Companies began including additional information on their packaging, some even adding QR codes. These codes directed consumers to websites and videos providing detailed information about the brand and the specific product.
What is the fourth wave of coffee?
There’s some discussion in the industry about whether we’ve yet entered the fourth wave of coffee. Despite the debate, most people agree that even if we’re not in the fourth wave of coffee, we’re certainly on the cusp.
Of course, people still have coffee preferences, Starbucks is still a popular chain, and people still like detailed information about their coffee.
However, we’re starting to see an increased interest in social consciousness, sustainability, and the science behind this caffeinated drink.
Additionally, we’re seeing greater emphasis placed on whole bean and cold brew coffees.
Here are two aspects to look for during coffee’s fourth wave:
- Scientific Interest – There’s a shift in the development of coffee, including increased awareness of accurate brewing measurements, water chemistry, and innovations in brewing technology.
- Sustainability & Social Consciousness – Consumers have developed a longing for deeper information regarding the region, flavor profiles, and the science behind coffee production. They expect to see this information on packaging and expect companies to source sustainable ingredients.
With that said, some experts believe that the science of coffee and sustainability aren’t the biggest factors ushering in the fourth wave of coffee — instead, they think it’s cold brew.
According to Matthew Swenson, Coffee Director at Nestlé, cold brew is the defining factor of the fourth coffee wave.
The increased popularity of ready-to-drink and cold brew coffee available in convenience and retail outlets nearly everywhere has created a billion-dollar industry in less than a decade.
Participating in coffee’s fourth wave
As we merge into the fourth wave of coffee, people are wondering how they can participate in this next shift.
Below, I’ve come up with six ways that you can enjoy this new shift in the coffee industry:
- Research coffee. Learn more about brewing methods and innovations in brewing technology.
- Experiment. Use the scientific method to develop your own perfect-tasting coffee. Try different coffee-to-water ratios, different grinds, and various temperatures.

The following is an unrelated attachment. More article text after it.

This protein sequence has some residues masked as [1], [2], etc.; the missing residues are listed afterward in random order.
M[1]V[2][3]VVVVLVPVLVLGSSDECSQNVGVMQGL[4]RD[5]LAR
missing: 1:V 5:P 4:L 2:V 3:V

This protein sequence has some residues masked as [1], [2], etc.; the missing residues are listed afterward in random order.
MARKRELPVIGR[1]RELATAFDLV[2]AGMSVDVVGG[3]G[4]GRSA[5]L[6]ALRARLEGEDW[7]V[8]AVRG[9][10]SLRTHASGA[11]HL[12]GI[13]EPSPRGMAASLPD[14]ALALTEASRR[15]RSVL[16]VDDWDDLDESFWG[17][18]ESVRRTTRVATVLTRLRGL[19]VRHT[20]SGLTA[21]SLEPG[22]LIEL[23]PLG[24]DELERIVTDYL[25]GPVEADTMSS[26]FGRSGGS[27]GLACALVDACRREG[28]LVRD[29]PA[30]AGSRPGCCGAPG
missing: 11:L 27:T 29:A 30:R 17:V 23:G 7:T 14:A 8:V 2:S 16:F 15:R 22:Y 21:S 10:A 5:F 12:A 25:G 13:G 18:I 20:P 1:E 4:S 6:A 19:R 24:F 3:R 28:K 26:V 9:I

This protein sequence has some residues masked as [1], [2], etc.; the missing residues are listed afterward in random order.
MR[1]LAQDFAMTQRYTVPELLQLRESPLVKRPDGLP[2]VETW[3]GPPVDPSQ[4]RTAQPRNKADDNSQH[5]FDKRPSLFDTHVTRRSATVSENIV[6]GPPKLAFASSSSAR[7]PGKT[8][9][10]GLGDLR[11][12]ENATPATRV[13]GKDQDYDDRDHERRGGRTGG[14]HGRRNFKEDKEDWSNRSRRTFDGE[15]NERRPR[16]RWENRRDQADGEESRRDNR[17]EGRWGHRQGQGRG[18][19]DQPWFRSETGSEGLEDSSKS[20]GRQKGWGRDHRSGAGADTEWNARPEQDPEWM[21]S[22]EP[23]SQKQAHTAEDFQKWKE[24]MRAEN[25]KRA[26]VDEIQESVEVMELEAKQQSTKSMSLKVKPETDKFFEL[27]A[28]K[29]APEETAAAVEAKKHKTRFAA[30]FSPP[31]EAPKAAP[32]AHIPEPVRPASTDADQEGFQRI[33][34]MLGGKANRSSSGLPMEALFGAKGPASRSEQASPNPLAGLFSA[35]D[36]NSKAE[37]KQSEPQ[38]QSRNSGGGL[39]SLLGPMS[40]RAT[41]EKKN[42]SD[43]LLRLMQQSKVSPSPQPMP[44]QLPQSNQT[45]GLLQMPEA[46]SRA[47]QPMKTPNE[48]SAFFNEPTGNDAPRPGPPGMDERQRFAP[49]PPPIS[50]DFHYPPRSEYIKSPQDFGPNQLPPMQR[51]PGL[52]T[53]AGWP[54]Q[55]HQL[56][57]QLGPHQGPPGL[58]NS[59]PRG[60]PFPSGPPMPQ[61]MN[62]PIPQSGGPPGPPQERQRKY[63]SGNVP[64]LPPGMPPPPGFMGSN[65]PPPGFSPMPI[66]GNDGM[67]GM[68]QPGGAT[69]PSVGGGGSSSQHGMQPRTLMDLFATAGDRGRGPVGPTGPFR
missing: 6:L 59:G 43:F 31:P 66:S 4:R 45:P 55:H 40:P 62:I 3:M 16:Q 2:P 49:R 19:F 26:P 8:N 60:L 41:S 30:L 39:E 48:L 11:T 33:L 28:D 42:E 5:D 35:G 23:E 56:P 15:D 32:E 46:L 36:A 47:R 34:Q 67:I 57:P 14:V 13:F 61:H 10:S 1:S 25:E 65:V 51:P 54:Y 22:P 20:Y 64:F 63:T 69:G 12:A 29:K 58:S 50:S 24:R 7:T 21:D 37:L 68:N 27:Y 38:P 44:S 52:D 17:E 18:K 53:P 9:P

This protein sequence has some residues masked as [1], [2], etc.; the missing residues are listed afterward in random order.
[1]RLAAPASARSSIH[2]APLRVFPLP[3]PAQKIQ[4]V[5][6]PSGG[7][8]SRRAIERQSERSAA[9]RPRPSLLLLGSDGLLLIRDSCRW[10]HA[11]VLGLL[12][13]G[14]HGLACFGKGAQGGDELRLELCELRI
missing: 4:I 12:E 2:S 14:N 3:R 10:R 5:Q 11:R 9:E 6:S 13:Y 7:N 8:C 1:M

- Shop sustainably. Research coffee brands and find out where they source their ingredients.
- Encourage social consciousness. Support companies that offer direct reinvestment back to the farmers who grow and harvest the coffee beans.
- Learn about processing. Find out how coffee manufacturers produce the end product. How do they dry their beans? How do they create different flavor profiles?
- Enjoy a cold brew. In 2013, a “cold brew” was simply an “iced coffee”. Today, you can try all kinds of cold brew coffees, from single-origin, cold-steeped brews to nitrogen-infused cold coffee — and it doesn’t matter when or where you try it since cold coffee is viable all the time.
5th wave coffee?
Depending on who you ask, the fourth wave of coffee is defined either as “the science of coffee” or “cold brew revolution.”
And, even though we haven’t even gotten halfway through this fourth wave just yet, people are already starting to wonder what the fifth wave of coffee might look like.
Thompson Owen, co-owner of Sweet Maria’s, believes that the fifth wave of coffee is already underway — and it’s happening in many developing countries.
He explains that in eastern Africa, India, and some Latin American nations, farmers are starting to roast and sell coffee.
That’s right. Farmers who once dedicated their land to coffee beans primarily for export purposes are now financially benefiting from creating product.
Small cafés are popping up behind farms — with farmers not only sowing and harvesting their crops, but also acting as the roaster and barista! From an economic standpoint, farmers are beginning to fully capitalize on their crops.
Since each new coffee wave typically takes inspiration from the waves before it, it makes sense that the fifth wave would double down on the sustainability and social consciousness of the fourth.
This direct-farm connection could essentially be the next big thing in the coffee industry.
No matter what the fifth wave of coffee has up its sleeve, we’re sure it’s going to be just as tantalizing as the first four waves that preceded it.
Without the very first coffee wave, we’d never get the chance to experience highly-designed coffee houses, well-educated baristas, specialty coffees, and the joy of flavor subtleties.
As we begin moving forward to the fourth wave, we’re hoping to dive deeper into the science behind coffee and get the chance to try different types of cold brew and ready-to-drink coffee.
Even if we can’t agree on exactly what the fourth wave brings, we can at least agree that with each wave, coffee just keeps improving.